Question:  Can alternative work schedules be negotiated under the BPAPRA?


Answer:  Yes.  In fact, one of the main concerns the agency has voiced with regards to the levels is scheduling agents for different times during the shift.  The easy answer would be to negotiate a 4-day work week and 8-day pay period for those that choose the basic level of pay. For those that choose level 2, we could try to negotiate a 9-day pay period.  Five days one week and 4 days the second or vice versa.


From the law firm of Woodley, McGillivary:  The Border Patrol Agent Pay Reform Act does not reference or evince any intent to rescind the provisions of title 5 that provides for compressed work schedules.  5 USC 7106(b)(1) and where employees are represented by a Union, allows an agency to negotiate tours of duty for employees including alternative work schedules.


The Border Patrol Agent Pay Reform Act does not change the right of the agency or the Union to negotiate an alternative work schedule.


Question:  Do the overtime hours under the BPAPRA go toward retirement?


Answer:  Yes, see page 25, lines 1 through 20.


Question:  Can an agent use comp time to go home early?


Answer:  Yes, the Union and the agency are finalizing an MOU stating that Comp Time will be used in the exact same manner as AL.  In other words it will be a right and not a privilege and subject to scheduling, an agent will have a right to use it just like AL.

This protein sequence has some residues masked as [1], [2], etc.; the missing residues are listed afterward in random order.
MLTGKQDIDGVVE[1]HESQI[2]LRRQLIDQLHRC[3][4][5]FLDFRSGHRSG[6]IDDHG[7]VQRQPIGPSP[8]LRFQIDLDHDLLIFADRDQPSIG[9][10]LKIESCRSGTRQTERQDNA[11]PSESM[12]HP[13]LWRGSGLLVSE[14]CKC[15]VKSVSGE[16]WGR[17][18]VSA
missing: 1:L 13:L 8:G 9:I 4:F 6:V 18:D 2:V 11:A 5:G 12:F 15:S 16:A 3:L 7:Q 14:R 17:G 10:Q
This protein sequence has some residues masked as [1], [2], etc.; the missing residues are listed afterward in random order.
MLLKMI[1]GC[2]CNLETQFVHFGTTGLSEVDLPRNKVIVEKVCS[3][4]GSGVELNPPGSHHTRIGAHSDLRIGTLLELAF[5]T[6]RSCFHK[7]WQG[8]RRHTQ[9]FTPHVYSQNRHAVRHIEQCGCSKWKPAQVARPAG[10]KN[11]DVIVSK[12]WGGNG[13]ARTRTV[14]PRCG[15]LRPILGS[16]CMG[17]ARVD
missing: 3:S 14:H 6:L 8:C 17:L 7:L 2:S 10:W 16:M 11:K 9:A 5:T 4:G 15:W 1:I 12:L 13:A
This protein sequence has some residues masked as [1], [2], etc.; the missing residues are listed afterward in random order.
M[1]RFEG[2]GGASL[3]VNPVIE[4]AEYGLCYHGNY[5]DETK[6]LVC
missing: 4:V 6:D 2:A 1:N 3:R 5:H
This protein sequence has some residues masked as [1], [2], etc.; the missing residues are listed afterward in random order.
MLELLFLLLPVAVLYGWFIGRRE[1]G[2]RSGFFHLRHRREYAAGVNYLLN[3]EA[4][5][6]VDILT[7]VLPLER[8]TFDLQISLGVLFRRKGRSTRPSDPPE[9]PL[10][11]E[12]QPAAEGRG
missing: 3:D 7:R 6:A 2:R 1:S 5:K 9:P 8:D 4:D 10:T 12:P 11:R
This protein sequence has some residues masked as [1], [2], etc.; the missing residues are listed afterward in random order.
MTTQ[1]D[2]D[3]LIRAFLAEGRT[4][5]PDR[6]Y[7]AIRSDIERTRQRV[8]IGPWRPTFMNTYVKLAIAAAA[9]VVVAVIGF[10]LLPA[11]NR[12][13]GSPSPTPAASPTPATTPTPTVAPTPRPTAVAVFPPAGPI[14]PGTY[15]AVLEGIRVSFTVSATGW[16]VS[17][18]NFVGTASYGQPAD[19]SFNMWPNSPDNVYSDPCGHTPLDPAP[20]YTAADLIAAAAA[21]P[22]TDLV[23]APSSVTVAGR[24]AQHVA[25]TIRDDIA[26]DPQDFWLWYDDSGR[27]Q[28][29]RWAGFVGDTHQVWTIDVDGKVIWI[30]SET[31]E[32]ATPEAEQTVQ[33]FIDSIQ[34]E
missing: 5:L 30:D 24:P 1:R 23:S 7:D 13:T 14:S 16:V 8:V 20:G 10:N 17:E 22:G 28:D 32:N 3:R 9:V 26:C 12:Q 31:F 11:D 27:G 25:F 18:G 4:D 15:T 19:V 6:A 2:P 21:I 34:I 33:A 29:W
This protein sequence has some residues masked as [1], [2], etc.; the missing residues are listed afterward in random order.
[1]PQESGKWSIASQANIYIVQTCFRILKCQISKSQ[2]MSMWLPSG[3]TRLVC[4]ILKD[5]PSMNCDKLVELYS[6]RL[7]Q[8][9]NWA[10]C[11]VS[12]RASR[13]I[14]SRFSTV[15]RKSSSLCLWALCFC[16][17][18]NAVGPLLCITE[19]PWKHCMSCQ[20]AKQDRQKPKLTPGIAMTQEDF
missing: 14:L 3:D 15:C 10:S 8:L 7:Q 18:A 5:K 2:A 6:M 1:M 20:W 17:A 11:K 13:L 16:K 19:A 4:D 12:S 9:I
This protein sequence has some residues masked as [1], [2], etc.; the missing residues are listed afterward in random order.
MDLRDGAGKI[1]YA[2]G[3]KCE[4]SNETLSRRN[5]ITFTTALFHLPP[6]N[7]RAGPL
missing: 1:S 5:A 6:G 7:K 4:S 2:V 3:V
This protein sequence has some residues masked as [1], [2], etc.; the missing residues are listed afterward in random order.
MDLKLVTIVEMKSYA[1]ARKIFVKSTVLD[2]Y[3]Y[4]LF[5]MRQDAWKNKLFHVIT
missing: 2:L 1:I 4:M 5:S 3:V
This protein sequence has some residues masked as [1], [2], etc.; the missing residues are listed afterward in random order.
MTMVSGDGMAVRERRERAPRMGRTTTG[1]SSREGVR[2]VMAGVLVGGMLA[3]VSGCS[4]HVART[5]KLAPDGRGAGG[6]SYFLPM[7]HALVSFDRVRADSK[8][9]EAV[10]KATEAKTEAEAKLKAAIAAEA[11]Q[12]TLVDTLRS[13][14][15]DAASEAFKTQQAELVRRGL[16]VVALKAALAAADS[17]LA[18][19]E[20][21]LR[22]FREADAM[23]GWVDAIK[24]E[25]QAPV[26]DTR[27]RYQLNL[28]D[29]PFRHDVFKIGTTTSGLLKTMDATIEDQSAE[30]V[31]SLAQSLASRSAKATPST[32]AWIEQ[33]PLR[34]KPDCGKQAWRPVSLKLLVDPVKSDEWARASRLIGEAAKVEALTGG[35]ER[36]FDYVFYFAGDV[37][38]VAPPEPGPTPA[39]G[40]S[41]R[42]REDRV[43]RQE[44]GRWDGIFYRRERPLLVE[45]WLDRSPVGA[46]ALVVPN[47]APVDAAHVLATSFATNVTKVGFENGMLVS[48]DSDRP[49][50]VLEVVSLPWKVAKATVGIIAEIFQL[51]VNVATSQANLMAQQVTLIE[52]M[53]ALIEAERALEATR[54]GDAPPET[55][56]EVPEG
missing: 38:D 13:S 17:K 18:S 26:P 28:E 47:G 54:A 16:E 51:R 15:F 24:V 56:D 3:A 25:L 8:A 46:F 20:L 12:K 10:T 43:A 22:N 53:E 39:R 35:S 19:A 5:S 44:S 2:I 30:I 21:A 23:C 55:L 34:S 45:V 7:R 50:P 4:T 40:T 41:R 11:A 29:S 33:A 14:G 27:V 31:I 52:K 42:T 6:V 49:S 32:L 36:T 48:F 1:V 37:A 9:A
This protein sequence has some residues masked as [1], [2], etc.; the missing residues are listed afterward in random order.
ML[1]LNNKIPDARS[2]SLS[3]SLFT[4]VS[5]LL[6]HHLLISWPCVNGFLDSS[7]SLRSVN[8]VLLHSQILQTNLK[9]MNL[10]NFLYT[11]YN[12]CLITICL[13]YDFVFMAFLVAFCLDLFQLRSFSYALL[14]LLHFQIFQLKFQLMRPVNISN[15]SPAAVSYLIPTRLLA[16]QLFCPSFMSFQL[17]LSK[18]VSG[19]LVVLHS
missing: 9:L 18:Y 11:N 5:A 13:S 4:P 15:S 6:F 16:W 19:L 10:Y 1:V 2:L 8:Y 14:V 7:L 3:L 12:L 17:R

1. Rod Severance

    There is also a 110 cap per pay period that the agency can’t force you to go past.. Is it up to the agent AND management to work over 100 hours if need be? I know management has that authority under pay reform, but do agents as well? Or do they need approval to work past 10 hours, since it’s not worded that way in the law?

    • Mike Cox

      The agent can self direct work up to 110 or have to work due to circumstances. The option after that, agents can ask for a waiver for more comp time or work for overtime pay.

      • Juan Reyes

        Will the agents that are detailed out or assigned to a task force be able to get overtime pay instead of getting “comp time” for anything worked after the 100 hour mark? This isn’t looking like such a good deal for us after the two step bump was pulled from it. Giving agents comp time off in lieu of pay is a pretty idle way of making sure that the borders are secure. Did we pass this to see what was in it? Ha! All jokes aside; what, if anything, are we gaining from this reform (other than the fact that we would be going back to 25% – where we should still be in the first place)? And I’m genuinely asking, because I haven’t been able to read anything in the bill that was worth the wait.

        • Mike Cox

          What we are getting is 25% more in salary if we want it. NOBODY else gets that guarantee. If you guys are working crazy hours on the task force, after you hit the 110, request OT. If they don’t want to pay the overtime, don’t work it.

          • Juan Reyes

            We’ll see how that works out, since they threw this little number in the bill:

            U.S. Customs and Border Protection shall, to the maximum extent practicable, avoid the use of scheduled overtime work by border patrol agents.